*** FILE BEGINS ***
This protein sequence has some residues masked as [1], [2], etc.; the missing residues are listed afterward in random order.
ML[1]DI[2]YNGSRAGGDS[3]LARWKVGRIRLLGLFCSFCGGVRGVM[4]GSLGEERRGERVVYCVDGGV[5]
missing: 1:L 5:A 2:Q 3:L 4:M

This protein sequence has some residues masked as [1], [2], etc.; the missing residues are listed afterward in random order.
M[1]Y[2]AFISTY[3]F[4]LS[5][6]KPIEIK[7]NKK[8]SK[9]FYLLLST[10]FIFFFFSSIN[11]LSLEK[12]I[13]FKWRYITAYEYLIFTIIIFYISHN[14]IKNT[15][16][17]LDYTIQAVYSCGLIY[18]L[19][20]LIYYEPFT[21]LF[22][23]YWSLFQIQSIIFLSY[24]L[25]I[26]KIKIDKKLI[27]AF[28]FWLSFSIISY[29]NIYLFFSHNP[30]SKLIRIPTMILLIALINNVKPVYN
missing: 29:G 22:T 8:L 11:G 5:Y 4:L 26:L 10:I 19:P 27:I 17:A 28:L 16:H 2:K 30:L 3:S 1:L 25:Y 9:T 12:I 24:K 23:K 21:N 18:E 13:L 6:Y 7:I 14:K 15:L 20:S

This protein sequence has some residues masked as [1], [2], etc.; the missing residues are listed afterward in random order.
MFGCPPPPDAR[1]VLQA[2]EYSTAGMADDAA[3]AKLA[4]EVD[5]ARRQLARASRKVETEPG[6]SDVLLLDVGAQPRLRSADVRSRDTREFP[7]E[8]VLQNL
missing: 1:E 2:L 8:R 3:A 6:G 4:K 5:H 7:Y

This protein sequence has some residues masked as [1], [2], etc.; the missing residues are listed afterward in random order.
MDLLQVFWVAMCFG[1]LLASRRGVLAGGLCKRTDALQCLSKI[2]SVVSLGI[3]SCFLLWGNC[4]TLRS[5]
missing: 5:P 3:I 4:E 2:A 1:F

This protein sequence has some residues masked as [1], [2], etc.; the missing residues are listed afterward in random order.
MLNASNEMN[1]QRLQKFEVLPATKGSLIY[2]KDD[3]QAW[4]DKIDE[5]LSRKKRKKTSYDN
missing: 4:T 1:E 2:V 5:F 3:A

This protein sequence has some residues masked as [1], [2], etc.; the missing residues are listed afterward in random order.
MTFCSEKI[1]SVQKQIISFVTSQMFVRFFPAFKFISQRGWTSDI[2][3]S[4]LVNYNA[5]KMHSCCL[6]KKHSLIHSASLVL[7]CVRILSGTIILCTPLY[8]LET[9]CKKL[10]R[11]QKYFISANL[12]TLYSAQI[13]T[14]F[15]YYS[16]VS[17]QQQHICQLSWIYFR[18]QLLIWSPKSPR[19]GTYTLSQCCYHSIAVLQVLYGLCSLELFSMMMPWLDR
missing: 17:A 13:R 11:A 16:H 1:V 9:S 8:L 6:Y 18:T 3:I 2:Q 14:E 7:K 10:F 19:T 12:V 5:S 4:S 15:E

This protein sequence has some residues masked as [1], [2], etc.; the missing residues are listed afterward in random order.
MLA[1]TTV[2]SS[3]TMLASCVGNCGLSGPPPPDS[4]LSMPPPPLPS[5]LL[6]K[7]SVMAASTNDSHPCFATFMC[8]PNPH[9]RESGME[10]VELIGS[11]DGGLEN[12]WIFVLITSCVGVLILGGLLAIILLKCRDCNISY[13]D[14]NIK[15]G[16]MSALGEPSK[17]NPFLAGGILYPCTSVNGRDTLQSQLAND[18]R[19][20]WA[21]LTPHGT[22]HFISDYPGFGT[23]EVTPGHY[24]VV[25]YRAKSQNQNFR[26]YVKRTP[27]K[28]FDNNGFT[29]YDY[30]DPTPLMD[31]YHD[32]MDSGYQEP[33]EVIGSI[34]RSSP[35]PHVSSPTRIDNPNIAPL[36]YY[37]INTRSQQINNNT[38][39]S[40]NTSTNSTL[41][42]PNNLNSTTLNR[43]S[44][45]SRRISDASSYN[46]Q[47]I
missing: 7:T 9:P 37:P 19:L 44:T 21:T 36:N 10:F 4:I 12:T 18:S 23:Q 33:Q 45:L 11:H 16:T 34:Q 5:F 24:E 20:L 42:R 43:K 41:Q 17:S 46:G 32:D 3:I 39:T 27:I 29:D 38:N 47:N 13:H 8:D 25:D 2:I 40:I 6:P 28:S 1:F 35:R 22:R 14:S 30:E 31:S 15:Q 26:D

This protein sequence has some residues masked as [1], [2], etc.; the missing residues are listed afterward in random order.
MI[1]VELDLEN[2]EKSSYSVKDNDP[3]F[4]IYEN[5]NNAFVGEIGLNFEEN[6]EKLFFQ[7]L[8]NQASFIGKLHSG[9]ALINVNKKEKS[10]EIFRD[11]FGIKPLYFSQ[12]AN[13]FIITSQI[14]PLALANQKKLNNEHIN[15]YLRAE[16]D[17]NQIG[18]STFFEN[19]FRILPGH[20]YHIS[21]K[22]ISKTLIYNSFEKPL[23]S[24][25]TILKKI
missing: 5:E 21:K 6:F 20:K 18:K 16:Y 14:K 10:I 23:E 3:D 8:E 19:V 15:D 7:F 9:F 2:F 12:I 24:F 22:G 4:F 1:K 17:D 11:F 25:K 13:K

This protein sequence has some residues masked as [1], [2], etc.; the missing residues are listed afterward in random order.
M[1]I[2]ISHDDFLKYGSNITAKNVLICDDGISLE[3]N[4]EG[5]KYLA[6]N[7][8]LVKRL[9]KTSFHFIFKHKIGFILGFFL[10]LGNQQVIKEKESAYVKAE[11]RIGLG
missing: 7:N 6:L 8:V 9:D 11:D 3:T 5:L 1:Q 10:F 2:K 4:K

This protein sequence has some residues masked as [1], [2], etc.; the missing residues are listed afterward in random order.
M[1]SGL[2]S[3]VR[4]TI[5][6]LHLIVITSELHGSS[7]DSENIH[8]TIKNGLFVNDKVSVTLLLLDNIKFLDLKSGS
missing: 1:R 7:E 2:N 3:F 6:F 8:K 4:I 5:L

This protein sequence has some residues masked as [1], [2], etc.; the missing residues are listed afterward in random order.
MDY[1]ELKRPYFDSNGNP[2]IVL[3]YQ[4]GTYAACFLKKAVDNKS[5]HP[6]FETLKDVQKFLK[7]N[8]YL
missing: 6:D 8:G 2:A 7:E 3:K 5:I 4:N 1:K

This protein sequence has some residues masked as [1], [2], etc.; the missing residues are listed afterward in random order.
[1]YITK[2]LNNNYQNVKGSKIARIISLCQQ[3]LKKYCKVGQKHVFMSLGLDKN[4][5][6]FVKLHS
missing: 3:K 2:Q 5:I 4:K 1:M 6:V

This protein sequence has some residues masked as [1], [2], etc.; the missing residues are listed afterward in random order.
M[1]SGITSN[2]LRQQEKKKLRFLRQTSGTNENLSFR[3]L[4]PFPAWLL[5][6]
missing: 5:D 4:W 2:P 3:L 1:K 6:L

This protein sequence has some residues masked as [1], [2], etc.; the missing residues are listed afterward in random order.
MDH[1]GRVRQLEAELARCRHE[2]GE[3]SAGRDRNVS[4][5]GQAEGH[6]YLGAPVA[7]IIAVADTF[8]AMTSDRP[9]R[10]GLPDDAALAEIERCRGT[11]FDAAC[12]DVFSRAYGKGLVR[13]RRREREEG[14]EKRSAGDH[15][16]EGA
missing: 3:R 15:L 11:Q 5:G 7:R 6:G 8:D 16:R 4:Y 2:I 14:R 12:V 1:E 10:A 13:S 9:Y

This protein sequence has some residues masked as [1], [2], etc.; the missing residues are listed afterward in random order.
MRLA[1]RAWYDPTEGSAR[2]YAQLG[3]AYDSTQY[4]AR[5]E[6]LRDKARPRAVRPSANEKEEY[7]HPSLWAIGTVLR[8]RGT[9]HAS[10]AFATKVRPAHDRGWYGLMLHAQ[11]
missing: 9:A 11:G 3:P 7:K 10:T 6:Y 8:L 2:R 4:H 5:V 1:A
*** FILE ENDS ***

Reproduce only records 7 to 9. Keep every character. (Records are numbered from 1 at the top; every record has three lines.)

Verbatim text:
This protein sequence has some residues masked as [1], [2], etc.; the missing residues are listed afterward in random order.
MLA[1]TTV[2]SS[3]TMLASCVGNCGLSGPPPPDS[4]LSMPPPPLPS[5]LL[6]K[7]SVMAASTNDSHPCFATFMC[8]PNPH[9]RESGME[10]VELIGS[11]DGGLEN[12]WIFVLITSCVGVLILGGLLAIILLKCRDCNISY[13]D[14]NIK[15]G[16]MSALGEPSK[17]NPFLAGGILYPCTSVNGRDTLQSQLAND[18]R[19][20]WA[21]LTPHGT[22]HFISDYPGFGT[23]EVTPGHY[24]VV[25]YRAKSQNQNFR[26]YVKRTP[27]K[28]FDNNGFT[29]YDY[30]DPTPLMD[31]YHD[32]MDSGYQEP[33]EVIGSI[34]RSSP[35]PHVSSPTRIDNPNIAPL[36]YY[37]INTRSQQINNNT[38][39]S[40]NTSTNSTL[41][42]PNNLNSTTLNR[43]S[44][45]SRRISDASSYN[46]Q[47]I
missing: 7:T 9:P 37:P 19:L 44:T 21:T 36:N 10:F 4:I 12:T 18:S 23:Q 33:Q 45:L 11:H 16:T 34:Q 5:F 24:E 20:L 42:R 43:K 41:Q 17:S 46:G 32:D 3:I 39:T 27:I 29:D 38:N 47:N 13:H 8:D 25:D 2:I 40:I 6:P 28:S 1:F 35:R 22:R 14:S 30:E 31:S 15:Q 26:D

This protein sequence has some residues masked as [1], [2], etc.; the missing residues are listed afterward in random order.
MI[1]VELDLEN[2]EKSSYSVKDNDP[3]F[4]IYEN[5]NNAFVGEIGLNFEEN[6]EKLFFQ[7]L[8]NQASFIGKLHSG[9]ALINVNKKEKS[10]EIFRD[11]FGIKPLYFSQ[12]AN[13]FIITSQI[14]PLALANQKKLNNEHIN[15]YLRAE[16]D[17]NQIG[18]STFFEN[19]FRILPGH[20]YHIS[21]K[22]ISKTLIYNSFEKPL[23]S[24][25]TILKKI
missing: 5:E 21:K 6:F 20:K 18:K 16:Y 14:K 10:I 23:E 3:D 8:E 19:V 15:D 7:F 9:F 2:F 12:I 24:F 22:G 4:F 1:K 17:D 11:F 25:K 13:K

This protein sequence has some residues masked as [1], [2], etc.; the missing residues are listed afterward in random order.
M[1]I[2]ISHDDFLKYGSNITAKNVLICDDGISLE[3]N[4]EG[5]KYLA[6]N[7][8]LVKRL[9]KTSFHFIFKHKIGFILGFFL[10]LGNQQVIKEKESAYVKAE[11]RIGLG
missing: 7:N 6:L 8:V 9:D 11:D 3:T 5:L 1:Q 10:F 2:K 4:K